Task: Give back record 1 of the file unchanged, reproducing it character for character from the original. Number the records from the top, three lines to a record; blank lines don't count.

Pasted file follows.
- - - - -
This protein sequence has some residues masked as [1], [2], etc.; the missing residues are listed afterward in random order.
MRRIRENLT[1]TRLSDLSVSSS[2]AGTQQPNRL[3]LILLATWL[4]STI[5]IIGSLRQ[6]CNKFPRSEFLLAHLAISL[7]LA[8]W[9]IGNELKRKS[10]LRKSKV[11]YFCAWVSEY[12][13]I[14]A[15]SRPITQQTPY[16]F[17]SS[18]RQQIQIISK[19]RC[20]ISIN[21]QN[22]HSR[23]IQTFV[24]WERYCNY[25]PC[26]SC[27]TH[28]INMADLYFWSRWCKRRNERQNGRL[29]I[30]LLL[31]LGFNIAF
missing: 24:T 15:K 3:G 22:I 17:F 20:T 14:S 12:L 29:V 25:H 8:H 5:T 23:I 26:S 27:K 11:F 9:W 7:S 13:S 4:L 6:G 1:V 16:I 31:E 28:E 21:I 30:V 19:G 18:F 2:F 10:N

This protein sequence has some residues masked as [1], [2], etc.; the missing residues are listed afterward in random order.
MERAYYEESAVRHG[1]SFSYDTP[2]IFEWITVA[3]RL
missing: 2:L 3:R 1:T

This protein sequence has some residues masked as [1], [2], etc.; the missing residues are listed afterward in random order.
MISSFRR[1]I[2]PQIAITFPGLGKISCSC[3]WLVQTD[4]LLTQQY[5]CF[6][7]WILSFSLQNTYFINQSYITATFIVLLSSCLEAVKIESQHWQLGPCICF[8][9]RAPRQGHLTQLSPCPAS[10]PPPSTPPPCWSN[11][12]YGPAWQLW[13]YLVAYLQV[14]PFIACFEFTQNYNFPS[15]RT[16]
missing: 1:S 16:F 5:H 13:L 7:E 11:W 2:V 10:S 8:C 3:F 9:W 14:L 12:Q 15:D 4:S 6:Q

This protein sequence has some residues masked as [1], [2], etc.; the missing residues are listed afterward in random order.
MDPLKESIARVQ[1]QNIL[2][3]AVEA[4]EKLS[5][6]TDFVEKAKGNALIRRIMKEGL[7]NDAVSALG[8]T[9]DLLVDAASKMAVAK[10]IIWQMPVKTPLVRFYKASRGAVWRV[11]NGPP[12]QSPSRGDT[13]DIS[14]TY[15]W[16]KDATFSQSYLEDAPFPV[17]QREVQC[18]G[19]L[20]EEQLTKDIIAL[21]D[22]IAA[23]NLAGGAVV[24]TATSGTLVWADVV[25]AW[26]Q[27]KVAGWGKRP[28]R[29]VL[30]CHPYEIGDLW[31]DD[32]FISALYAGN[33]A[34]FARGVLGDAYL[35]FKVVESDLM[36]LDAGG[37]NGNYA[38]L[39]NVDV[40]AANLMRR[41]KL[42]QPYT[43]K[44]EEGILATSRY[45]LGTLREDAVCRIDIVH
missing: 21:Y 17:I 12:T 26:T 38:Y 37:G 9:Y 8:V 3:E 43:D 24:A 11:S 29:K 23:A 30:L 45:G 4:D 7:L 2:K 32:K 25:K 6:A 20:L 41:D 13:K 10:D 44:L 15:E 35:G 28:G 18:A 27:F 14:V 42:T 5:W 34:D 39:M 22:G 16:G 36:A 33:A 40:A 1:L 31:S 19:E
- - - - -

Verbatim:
This protein sequence has some residues masked as [1], [2], etc.; the missing residues are listed afterward in random order.
MRRIRENLT[1]TRLSDLSVSSS[2]AGTQQPNRL[3]LILLATWL[4]STI[5]IIGSLRQ[6]CNKFPRSEFLLAHLAISL[7]LA[8]W[9]IGNELKRKS[10]LRKSKV[11]YFCAWVSEY[12][13]I[14]A[15]SRPITQQTPY[16]F[17]SS[18]RQQIQIISK[19]RC[20]ISIN[21]QN[22]HSR[23]IQTFV[24]WERYCNY[25]PC[26]SC[27]TH[28]INMADLYFWSRWCKRRNERQNGRL[29]I[30]LLL[31]LGFNIAF
missing: 24:T 15:K 3:G 22:I 17:F 20:T 14:S 12:L 29:V 25:H 8:H 5:T 23:I 26:S 27:K 11:F 9:W 7:S 13:S 4:L 6:G 1:V 16:I 31:E 28:E 21:I 30:V 19:G 18:F 2:F 10:N